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New clean and effective etching method improve laser-induced damage properties
Update time: 04-27-2019
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Antireflection (AR) coatings, which can improve the transmittance of optics and reduce light reflection, are widely used in optics and other optical devices, such as lens, mirrors, optical windows, planar displays, glasses and solar cell modules. Laser damage is more serious in shot wavelength (ultraviolet, UV), especially in space environment. Therefore, more attention is being paid to UV wavelength for multi-wavelength AR coatings.
With dual ion beam sputtering (DIBS) method, AR coatings are dense, stable and they have good binding force of layers. However, the laser damage limits the application of AR coatings in high power laser system or long lifetime laser system. Generally, laser damage of AR coatings is related to the substrate.
Recently, researchers from Shanghai Institute of Optics and Fine Mechanics, Chinese Academy of Sciences, have made systematic study on how different substrate processing methods influence laser induced damage threshold (LIDT). The result was published on Optical Materials.
In their experiment, three different cleaning methods (ultrasonic, chemical etching, and plasma etching) were carried to study the laser-induced damage of AR coatings at 355 nm. Transmittance spectrum of the AR coatings and fused silica is shown in Fig. 1. In coating machine of DIBS (VEECO Corp., shown in Fig. 2), the substrates are etching by using assisted ion source. With this plasma method, the coatings could be deposited on the substrates immediately without any movement, which avoided being polluted again in movement or in air.
Laser damage threshold of fused silica substrates shows that the argon plasma etching is highly efficient and shows high LIDT, as shown in Fig. 3. Ion beam etching about 200 nm gets the best laser damage properties among the four groups, as shown in Fig. 4. Ion beam etching declines the low LIDT defects drastically and removes plenty of the impurity elements (Ce, Fe, K, and Na). Roughness test shows that the AR coatings (0.704 nm) and substrates (0.623 nm) with ion beam etching are very flat and of low roughness. Ion beam etching reduces the density of deep defect (0.22 mm-2) from substrates greatly compared to ultrasonic (2.20 mm-2) and acid etching (7.92 mm-2).
Moreover, the ultrasonic cleaning method can remove the defects on the substrate with almost no other defects. Chemical etching method will remove both defects on the substrate and the subsurface defects. However, ultrasonic cleaning method has no effect on subsurface defects and it won't totally eliminate the defects on surface. The chemical etching method usually uses solution composed by HF and NH4F, which is named Buffered Oxide Etch (BOE). (NH4F)2SiF6 precipitates are generated after etching. Moreover, after BOE etching, subsurface damage (SSD) is exposed with pits and scratches.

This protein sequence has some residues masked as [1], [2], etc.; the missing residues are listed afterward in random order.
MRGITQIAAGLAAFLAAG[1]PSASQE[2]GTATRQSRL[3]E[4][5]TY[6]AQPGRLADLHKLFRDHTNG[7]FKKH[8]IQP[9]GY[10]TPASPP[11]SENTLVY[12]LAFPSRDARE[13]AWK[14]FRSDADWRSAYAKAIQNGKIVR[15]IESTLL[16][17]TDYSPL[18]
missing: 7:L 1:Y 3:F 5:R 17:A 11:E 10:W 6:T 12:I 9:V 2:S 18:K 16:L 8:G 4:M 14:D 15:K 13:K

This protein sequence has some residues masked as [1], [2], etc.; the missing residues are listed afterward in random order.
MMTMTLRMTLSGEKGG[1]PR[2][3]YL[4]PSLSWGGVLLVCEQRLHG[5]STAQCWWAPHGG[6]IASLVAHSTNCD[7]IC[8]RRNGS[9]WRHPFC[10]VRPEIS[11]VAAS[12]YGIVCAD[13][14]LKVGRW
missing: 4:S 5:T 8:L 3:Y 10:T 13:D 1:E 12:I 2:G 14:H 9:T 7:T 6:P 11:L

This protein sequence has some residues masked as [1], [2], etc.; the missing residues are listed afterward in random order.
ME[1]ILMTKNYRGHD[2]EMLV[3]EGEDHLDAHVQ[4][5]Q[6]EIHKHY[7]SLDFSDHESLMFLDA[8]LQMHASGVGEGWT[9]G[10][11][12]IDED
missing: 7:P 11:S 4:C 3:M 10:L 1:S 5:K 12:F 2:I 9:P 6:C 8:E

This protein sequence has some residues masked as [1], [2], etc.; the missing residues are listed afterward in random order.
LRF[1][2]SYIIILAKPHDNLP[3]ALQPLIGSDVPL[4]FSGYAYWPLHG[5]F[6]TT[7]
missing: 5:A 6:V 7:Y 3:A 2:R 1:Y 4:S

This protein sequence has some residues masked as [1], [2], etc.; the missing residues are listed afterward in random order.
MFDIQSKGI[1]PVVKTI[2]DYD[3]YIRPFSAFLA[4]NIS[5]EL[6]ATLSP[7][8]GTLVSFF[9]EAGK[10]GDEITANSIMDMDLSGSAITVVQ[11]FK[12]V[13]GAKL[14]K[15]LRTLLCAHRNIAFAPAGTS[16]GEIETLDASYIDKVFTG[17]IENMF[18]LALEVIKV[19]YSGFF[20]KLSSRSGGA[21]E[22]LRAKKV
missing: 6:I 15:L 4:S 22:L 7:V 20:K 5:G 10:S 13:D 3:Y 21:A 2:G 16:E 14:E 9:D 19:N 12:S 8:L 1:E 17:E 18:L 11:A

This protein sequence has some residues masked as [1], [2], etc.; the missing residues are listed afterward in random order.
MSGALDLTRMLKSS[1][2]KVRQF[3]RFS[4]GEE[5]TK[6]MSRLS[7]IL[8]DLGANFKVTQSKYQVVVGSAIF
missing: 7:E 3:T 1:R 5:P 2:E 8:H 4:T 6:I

In DIBS AR coatings, two different typical damage morphologies of AR coatings were separated after the ion beam etching method, as shown in Fig. 5 (a) and (d). After ion beam etching, the damage on the coatings was observed close to LIDT, which was attributed to the decline of defects with low LIDT at the substrate.
Damage morphologies show double layers delamination, which can be explained via calculation of layer stress. This study will be helpful for preparation of high LIDT optical coatings.

This work is funded by the NSAF Jointly set up by the National Natural Science Foundation of China and the Chinese Academy of Engineering Physics (No. U1630140), the Youth Innovation Promotion Association, Chinese Academy of Sciences (CAS) (2017289), and the Innovation Foundation of the Chinese Academy of Sciences (1708381X1).
Fig. 1. Transmittance spectrum of the AR coatings and fused silica.
Fig. 2. Dual ion beam sputtering device schematic. 
Fig. 3. Laser damage threshold of fused silica substrates with different substrate cleaning methods.
Fig. 4. Damage probability of AR coatings by different substrate cleaning methods.
Fig. 5. The surface morphology and cross section view of two typical damage pits of AR coatings. 
Article website:
Mr. Cao Yong 
General Administrative Office 
Shanghai Institute of Optics and Fine Mechanics, CAS 
@ Shanghai Institute of Optics and Fine Mechanics Tel:02169918000 Shanghai ICP NO.0501538